Have you been trying to start a family but not having any luck? Maybe it’s that slap of bacon (or other processed meat product) you devour to get into the mood. [More]
A new report from a British activist group is placing Thailand’s fishing industry in some pretty hot water, with allegations that 15 Burmese workers of a Thai crew were basically slaves. The group is now urging the United States, which is the No. 1 importer of Thai fish products, to hold Thailand accountable for the reported abuses the workers suffered at the hands of the fishing crew. [More]
It isn’t just Los Angeles that is having a problem with mislabeled fish — a new study that tested seafood on menus, at grocery stores and in fancy specialty shops in New York City says plenty of the fish offerings there are frequently misidentified. So while you might think you’re ordering up a nice slab of red snapper, it could just be a regular old piece of tialpia. That kind of mislabeling and misrepresentation could also lead to plenty of health problems, say researchers. [More]
What you see is apparently not always what you’re getting in L.A., says a county Seafood Task Force that took on the problem of mislabeled fish in the food industry. The group found that a whole slew of issues that were widespread across supermarkets and restaurants alike that could pose health problems for consumers. [More]
We thought that the company behind Monster Energy drink (and its lawyers) were done with petty legal action against anyone bold enough to use the word “Monster.” We last reported on such action in 2009. Turns out that the, uh, monster was only sleeping, though, and the company has re-emerged to issue a cease and desist order to an aquarium keepers’ forum, Monster Fishkeepers. That site has owned their trademark since 2005, but Monster Energy apparently claims to own the word “monster.” And the letter “M.” [More]
The menu may identify a fish dish as one thing, but that doesn’t necessarily stop the cook from sending in a stunt-fish to take its place. The practice of baiting diners with an attractive-sounding fish and switching it with something less appealing may be more common than most people realize. [More]
Target has announced that, due to love of the planet, they have decided to stop selling farmed salmon. Salmon farms, according to Target’s press release, produce “pollution, chemicals, parasites and non-native farmed fish that escape from salmon farms all affect the natural habitat and the native salmon in the surrounding areas.” They’re switching to “sustainable” wild salmon. [More]
Last October, Bank of America screwed up and seized a vacation home that didn’t belong to them. They also changed the locks and shut off the power, leaving 75 pounds of salmon and halibut rotting for a week before it was discovered, writes Laura Elder of the Galveston Daily News.
The owner, Dr. Alan Schroit, and his wife discovered what had happened when they showed up on Halloween to prepare for a party they were going to host the next day.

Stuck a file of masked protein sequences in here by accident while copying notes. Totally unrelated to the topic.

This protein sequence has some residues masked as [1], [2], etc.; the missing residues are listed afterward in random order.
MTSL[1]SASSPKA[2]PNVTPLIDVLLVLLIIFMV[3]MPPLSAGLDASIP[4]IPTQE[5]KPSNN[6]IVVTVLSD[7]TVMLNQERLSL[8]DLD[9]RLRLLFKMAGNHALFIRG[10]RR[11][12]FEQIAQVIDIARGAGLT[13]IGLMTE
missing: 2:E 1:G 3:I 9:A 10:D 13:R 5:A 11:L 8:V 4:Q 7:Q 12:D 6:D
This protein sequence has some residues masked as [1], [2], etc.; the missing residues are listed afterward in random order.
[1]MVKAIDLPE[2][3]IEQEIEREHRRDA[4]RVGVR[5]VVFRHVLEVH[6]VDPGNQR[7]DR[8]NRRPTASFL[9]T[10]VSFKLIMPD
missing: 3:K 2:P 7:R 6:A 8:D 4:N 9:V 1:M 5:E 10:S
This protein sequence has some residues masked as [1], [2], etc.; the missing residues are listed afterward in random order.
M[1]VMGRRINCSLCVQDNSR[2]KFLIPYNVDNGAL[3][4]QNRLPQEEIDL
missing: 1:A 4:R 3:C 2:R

If you subsisted on a diet entirely of fish, which would kill you first: mad-cow fish or super tuna? Two stories this week make you wonder. First, Reuters reports on the risk of mad cow disease from farmed fish. Scientists are concerned that the fish, who, curiously enough, dine on pieces of cow, may transmit Creutzfeldt Jakob disease to humans.
A reader sent us the following pics of the neglected aquariums in her local Walmart in Carmi, Illinois. She complained to a manager, but when she checked back “several hours later,” the tanks remained untouched. Well, the dead fish were probably slightly smaller, since the remaining live fish were eating them.
National Journal has an interesting article about the intersection of free trade and globalization with increased food safety abroad and at home. Rather than reject shipments of Chinese fish for being raised in disgusting environments, the US should require trading partners to set and enforce their own strict food safety standards and use globalization as a way to promote better standards worldwide, instead of a race to the bottom.
Fishy Selling Practices At Kansas City Restaurants: 85% Of The Fish On The Menu Is Not The Fish On The Menu
An NBC investigation in Kansas City, Mo., has discovered that 85% of area restaurants surveyed use cheaper fish in place of the one listed on the menu. Instead of red snapper, they mostly served tilapia—which costs five times less. Even “Red Snapper” restaurant was caught serving something that wasn’t red snapper.
Reader David was eating his dinner of Trader Joe’s Chimichurri salmon when he found an unexpected garnish: a rather dead and fully cooked worm. It was brown and roughly an inch long. He e-mailed the company, then brought the fish (and worm) back to the store for a refund. While the store supervisor’s handling of the situation was stellar, the reaction from Trader Joe’s corporate has been…nonexistent.
If you’re a pet store employee, probably the only thing worse than opening up a shipment of live tropical fish to find them dead is opening up a shipment of live tropical fish to find a human body intended for a research facility in a neighboring town. That’s what happened at a Pets Plus in Philadelphia yesterday, and US Airways says the mixup was caused by a “verbal miscommunication between a delivery driver and the cargo representative” and that they’re deeply sorry.